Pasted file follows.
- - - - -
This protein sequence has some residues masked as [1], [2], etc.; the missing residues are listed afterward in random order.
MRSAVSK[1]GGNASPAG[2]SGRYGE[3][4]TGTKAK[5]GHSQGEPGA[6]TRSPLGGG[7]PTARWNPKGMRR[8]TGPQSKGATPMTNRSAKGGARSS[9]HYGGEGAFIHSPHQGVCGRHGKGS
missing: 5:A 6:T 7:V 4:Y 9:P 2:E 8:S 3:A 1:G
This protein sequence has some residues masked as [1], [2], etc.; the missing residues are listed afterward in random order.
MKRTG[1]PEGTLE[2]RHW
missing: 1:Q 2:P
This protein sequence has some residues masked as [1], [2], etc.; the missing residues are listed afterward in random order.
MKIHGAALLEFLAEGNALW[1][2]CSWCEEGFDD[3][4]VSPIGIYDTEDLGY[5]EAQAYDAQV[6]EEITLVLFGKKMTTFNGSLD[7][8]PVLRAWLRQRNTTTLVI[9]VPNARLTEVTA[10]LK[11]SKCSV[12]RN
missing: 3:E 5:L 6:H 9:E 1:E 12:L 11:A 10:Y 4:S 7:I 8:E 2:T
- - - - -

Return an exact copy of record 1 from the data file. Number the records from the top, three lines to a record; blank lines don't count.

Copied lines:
This protein sequence has some residues masked as [1], [2], etc.; the missing residues are listed afterward in random order.
MRSAVSK[1]GGNASPAG[2]SGRYGE[3][4]TGTKAK[5]GHSQGEPGA[6]TRSPLGGG[7]PTARWNPKGMRR[8]TGPQSKGATPMTNRSAKGGARSS[9]HYGGEGAFIHSPHQGVCGRHGKGS
missing: 5:A 6:T 7:V 4:Y 9:P 2:E 8:S 3:A 1:G